Impact study lauds TTIP
9. 5. 2016 | Source: BusinessInfo.cz
An impact study has concluded that the proposed Transatlantic Trade and Investment Partnership (TTIP) between the EU and US would benefit the Czech Republic by toppling regulatory barriers to trade.
Depending on the degree by which obstacles were removed, the country’s real GDP would grow by anywhere between 0.05 and 0.71 percent, it contends. In financial terms, the annual GDP improvement would thus be between USD 32m and USD 895m. The study was commissioned by the Ministry of Industry and Trade [MPO]. It more or less backs up similar conclusions reached by assessments made by European institutions.
Any visible macroeconomic impacts on overall output, employment levels or the national wealth would only come about if Czech exports across the big pond were substantially strengthened by cut tariffs and the removal of non-tariff and administrative obstacles. “That does not mean, however, that we should not strive to see the treaty pass. The study shows that the more ambitious the treaty, the greater its impact on the Czech Republic. Although the important thing will be the degree to which Czech business is able to take advantage of arising opportunities,” said deputy trade minister Vladimír Bärtl.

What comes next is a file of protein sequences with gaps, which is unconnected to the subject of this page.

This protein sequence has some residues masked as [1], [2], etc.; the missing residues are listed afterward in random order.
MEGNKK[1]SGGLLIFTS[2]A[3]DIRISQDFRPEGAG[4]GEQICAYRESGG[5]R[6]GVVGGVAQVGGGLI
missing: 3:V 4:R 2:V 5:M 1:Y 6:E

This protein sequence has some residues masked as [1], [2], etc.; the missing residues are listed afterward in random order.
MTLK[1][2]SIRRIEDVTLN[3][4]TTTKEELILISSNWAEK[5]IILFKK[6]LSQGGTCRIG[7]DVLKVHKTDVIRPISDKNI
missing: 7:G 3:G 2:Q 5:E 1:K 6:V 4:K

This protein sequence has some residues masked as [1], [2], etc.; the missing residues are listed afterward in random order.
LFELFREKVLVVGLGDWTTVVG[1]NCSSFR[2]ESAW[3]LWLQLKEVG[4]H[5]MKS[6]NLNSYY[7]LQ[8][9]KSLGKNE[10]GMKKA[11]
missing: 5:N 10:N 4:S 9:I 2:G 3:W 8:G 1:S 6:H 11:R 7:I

The fresh figures contradict anxieties that the TTIP would destroy Czech jobs. On the contrary, a swelling demand for workers is projected. Easier access to the European market that would be enjoyed by American firms could of course mean tougher competition for Czech companies on some European markets. “But it is not expected that Czech exports to these countries would be edged out to any notable degree by US rivals. Exports from the US and the Czech Republic to the rest of the EU do not overlap significantly,” stated Vilém Semerák, one of the study authors.
Areas in which this country could most gain from the treaty include mechanical engineering, the automotive, pharmaceutical, chemical and food industries and agriculture. Exports to the US of Czech foodstuffs and agricultural products are negligible.
Given that the structure of the domestic industrial sector is close to that of Germany, the Czech Republic has similar interests to its big neighbour. “As long as the final treaty benefits Germany, there’s no reason to believe it would not benefit the Czech Republic just as well,” concluded Semerák.
Originally published in E15 weekly, economic and business newsmagazine. Author: Jan Stuchlík